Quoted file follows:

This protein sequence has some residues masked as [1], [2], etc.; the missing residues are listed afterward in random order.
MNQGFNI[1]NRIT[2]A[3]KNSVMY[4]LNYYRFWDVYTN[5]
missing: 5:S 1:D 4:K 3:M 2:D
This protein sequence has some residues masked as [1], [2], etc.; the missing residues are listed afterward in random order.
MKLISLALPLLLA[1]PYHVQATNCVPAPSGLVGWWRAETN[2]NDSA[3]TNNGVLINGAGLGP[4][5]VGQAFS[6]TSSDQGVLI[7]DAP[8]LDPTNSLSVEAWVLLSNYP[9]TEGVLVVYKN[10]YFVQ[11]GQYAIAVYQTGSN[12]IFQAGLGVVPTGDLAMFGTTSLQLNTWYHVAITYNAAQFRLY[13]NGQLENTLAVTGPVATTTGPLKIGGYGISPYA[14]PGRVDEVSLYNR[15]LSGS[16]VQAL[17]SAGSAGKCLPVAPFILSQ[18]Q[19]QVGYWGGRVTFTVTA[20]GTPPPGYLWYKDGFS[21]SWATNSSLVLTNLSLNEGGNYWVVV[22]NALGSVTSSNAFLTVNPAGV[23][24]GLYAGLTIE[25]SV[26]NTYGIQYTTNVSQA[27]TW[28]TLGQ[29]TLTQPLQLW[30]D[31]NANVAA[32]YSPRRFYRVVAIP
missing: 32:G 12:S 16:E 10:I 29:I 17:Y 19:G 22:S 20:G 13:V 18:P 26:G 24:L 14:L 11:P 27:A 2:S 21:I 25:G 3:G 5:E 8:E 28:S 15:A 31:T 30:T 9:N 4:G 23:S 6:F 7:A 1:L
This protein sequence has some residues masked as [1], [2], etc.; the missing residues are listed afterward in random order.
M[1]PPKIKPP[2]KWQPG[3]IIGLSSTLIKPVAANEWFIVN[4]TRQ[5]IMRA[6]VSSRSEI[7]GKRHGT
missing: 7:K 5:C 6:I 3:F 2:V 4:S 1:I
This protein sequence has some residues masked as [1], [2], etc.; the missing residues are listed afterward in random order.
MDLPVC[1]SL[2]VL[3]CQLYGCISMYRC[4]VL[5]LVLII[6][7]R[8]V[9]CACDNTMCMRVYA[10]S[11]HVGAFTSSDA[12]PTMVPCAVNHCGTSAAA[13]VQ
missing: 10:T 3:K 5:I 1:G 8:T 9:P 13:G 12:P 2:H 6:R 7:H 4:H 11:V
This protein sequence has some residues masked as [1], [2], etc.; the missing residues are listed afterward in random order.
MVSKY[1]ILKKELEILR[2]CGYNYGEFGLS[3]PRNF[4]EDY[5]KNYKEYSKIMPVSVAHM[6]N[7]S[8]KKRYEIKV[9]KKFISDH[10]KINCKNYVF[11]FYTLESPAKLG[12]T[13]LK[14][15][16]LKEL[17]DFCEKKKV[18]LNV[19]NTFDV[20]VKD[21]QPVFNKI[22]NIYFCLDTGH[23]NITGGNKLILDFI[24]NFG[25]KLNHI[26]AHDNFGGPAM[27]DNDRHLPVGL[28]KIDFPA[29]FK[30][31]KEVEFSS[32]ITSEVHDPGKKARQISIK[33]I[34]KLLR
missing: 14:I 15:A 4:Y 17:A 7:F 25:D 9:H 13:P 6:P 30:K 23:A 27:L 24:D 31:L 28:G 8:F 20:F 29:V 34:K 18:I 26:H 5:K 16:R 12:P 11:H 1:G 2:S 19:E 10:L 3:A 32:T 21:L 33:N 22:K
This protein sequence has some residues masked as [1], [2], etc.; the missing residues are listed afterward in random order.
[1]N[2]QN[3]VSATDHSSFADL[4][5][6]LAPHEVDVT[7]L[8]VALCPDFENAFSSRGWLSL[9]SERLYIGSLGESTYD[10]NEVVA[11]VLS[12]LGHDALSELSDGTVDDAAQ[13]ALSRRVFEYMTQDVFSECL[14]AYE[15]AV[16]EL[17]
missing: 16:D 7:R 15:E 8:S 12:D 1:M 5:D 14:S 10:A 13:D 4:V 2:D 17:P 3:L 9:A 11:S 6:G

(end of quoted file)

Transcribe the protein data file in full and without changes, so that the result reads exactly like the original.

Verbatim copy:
This protein sequence has some residues masked as [1], [2], etc.; the missing residues are listed afterward in random order.
MNQGFNI[1]NRIT[2]A[3]KNSVMY[4]LNYYRFWDVYTN[5]
missing: 5:S 1:D 4:K 3:M 2:D
This protein sequence has some residues masked as [1], [2], etc.; the missing residues are listed afterward in random order.
MKLISLALPLLLA[1]PYHVQATNCVPAPSGLVGWWRAETN[2]NDSA[3]TNNGVLINGAGLGP[4][5]VGQAFS[6]TSSDQGVLI[7]DAP[8]LDPTNSLSVEAWVLLSNYP[9]TEGVLVVYKN[10]YFVQ[11]GQYAIAVYQTGSN[12]IFQAGLGVVPTGDLAMFGTTSLQLNTWYHVAITYNAAQFRLY[13]NGQLENTLAVTGPVATTTGPLKIGGYGISPYA[14]PGRVDEVSLYNR[15]LSGS[16]VQAL[17]SAGSAGKCLPVAPFILSQ[18]Q[19]QVGYWGGRVTFTVTA[20]GTPPPGYLWYKDGFS[21]SWATNSSLVLTNLSLNEGGNYWVVV[22]NALGSVTSSNAFLTVNPAGV[23][24]GLYAGLTIE[25]SV[26]NTYGIQYTTNVSQA[27]TW[28]TLGQ[29]TLTQPLQLW[30]D[31]NANVAA[32]YSPRRFYRVVAIP
missing: 32:G 12:S 16:E 10:I 29:I 17:Y 19:G 22:S 20:G 13:V 18:P 26:G 24:L 14:L 11:P 27:A 2:S 21:I 25:G 3:G 5:E 8:E 28:S 15:A 31:T 30:T 9:N 4:G 23:S 6:F 7:A 1:L
This protein sequence has some residues masked as [1], [2], etc.; the missing residues are listed afterward in random order.
M[1]PPKIKPP[2]KWQPG[3]IIGLSSTLIKPVAANEWFIVN[4]TRQ[5]IMRA[6]VSSRSEI[7]GKRHGT
missing: 7:K 5:C 6:I 3:F 2:V 4:S 1:I
This protein sequence has some residues masked as [1], [2], etc.; the missing residues are listed afterward in random order.
MDLPVC[1]SL[2]VL[3]CQLYGCISMYRC[4]VL[5]LVLII[6][7]R[8]V[9]CACDNTMCMRVYA[10]S[11]HVGAFTSSDA[12]PTMVPCAVNHCGTSAAA[13]VQ
missing: 10:T 3:K 5:I 1:G 8:T 9:P 13:G 12:P 2:H 6:R 7:H 4:H 11:V
This protein sequence has some residues masked as [1], [2], etc.; the missing residues are listed afterward in random order.
MVSKY[1]ILKKELEILR[2]CGYNYGEFGLS[3]PRNF[4]EDY[5]KNYKEYSKIMPVSVAHM[6]N[7]S[8]KKRYEIKV[9]KKFISDH[10]KINCKNYVF[11]FYTLESPAKLG[12]T[13]LK[14][15][16]LKEL[17]DFCEKKKV[18]LNV[19]NTFDV[20]VKD[21]QPVFNKI[22]NIYFCLDTGH[23]NITGGNKLILDFI[24]NFG[25]KLNHI[26]AHDNFGGPAM[27]DNDRHLPVGL[28]KIDFPA[29]FK[30][31]KEVEFSS[32]ITSEVHDPGKKARQISIK[33]I[34]KLLR
missing: 14:I 15:A 4:Y 17:A 7:F 25:D 9:H 13:P 6:P 30:K 23:A 27:L 24:D 31:L 28:G 8:F 20:F 29:V 34:K 18:I 26:H 5:K 16:R 12:P 11:H 1:G 2:S 19:E 10:L 3:A 32:T 21:L 33:N 22:K
This protein sequence has some residues masked as [1], [2], etc.; the missing residues are listed afterward in random order.
[1]N[2]QN[3]VSATDHSSFADL[4][5][6]LAPHEVDVT[7]L[8]VALCPDFENAFSSRGWLSL[9]SERLYIGSLGESTYD[10]NEVVA[11]VLS[12]LGHDALSELSDGTVDDAAQ[13]ALSRRVFEYMTQDVFSECL[14]AYE[15]AV[16]EL[17]
missing: 16:D 7:R 15:E 8:S 12:D 1:M 5:D 14:S 10:A 13:D 4:V 2:D 17:P 3:L 9:A 11:S 6:G